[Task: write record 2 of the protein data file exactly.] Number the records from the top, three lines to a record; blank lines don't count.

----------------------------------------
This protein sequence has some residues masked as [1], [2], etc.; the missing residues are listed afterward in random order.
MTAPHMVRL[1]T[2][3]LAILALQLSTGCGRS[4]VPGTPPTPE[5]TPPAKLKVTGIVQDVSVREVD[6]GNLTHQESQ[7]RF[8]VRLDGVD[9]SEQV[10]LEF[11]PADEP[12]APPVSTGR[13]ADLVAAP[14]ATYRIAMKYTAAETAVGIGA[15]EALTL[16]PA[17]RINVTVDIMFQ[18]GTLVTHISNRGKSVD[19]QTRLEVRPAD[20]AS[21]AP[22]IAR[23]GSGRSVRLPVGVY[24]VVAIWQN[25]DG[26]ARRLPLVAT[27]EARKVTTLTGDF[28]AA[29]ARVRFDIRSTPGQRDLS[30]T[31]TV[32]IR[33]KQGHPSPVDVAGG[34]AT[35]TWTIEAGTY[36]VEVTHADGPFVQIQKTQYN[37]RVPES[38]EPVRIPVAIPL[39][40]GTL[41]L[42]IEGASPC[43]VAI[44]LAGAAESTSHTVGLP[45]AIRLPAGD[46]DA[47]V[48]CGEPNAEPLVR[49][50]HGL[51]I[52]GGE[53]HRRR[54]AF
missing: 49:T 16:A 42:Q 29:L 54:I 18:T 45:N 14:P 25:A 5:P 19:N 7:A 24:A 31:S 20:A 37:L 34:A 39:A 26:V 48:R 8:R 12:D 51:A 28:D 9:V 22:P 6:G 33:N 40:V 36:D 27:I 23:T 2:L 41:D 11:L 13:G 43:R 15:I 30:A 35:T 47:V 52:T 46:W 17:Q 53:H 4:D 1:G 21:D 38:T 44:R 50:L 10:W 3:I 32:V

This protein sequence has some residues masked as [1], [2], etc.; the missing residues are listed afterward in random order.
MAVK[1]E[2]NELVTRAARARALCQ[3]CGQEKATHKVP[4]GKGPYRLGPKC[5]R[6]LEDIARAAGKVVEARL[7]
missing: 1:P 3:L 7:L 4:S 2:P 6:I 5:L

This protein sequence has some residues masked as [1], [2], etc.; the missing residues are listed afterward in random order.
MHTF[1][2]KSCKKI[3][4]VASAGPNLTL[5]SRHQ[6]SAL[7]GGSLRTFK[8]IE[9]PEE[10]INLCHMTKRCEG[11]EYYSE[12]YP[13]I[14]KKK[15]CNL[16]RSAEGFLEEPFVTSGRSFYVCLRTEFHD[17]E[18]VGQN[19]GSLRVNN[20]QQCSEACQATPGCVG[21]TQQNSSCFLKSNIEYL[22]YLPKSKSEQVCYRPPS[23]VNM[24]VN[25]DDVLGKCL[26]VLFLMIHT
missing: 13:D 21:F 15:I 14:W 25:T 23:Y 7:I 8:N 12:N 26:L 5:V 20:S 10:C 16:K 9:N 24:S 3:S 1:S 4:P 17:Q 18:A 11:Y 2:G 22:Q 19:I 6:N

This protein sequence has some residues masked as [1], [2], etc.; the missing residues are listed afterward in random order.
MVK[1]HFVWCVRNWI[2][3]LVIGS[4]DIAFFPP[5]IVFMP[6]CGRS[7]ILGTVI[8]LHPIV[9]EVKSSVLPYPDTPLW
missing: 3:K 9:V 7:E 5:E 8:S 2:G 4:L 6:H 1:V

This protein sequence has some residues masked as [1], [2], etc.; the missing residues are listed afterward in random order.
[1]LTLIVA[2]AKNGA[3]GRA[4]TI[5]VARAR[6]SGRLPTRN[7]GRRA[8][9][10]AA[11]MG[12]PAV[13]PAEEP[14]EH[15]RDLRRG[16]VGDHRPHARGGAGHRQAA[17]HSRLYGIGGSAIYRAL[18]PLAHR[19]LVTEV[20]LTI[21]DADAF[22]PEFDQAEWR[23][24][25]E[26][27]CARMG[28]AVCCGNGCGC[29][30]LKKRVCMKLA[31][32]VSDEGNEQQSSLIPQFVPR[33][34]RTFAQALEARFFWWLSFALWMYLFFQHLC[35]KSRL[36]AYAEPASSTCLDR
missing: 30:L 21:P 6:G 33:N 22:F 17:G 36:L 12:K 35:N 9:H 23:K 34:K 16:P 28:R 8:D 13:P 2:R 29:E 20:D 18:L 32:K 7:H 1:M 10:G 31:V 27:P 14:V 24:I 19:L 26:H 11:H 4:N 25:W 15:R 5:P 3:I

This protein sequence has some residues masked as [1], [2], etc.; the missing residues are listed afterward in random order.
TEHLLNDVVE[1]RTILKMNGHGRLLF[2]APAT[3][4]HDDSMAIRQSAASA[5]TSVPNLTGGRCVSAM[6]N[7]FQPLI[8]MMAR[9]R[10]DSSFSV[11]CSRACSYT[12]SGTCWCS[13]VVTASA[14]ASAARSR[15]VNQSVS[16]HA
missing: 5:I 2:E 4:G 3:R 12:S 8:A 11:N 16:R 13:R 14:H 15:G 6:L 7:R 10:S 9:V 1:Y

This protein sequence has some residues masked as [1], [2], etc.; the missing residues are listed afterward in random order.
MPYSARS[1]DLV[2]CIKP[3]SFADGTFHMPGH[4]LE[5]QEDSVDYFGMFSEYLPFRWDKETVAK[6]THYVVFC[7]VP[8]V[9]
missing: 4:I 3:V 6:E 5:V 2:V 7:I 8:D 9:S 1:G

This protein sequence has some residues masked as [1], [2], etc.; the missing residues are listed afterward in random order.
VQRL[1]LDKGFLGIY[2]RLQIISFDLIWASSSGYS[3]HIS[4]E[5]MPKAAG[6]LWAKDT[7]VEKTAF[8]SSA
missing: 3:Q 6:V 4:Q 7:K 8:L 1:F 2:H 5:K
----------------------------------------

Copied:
This protein sequence has some residues masked as [1], [2], etc.; the missing residues are listed afterward in random order.
MAVK[1]E[2]NELVTRAARARALCQ[3]CGQEKATHKVP[4]GKGPYRLGPKC[5]R[6]LEDIARAAGKVVEARL[7]
missing: 1:P 3:L 7:L 4:S 2:P 6:I 5:L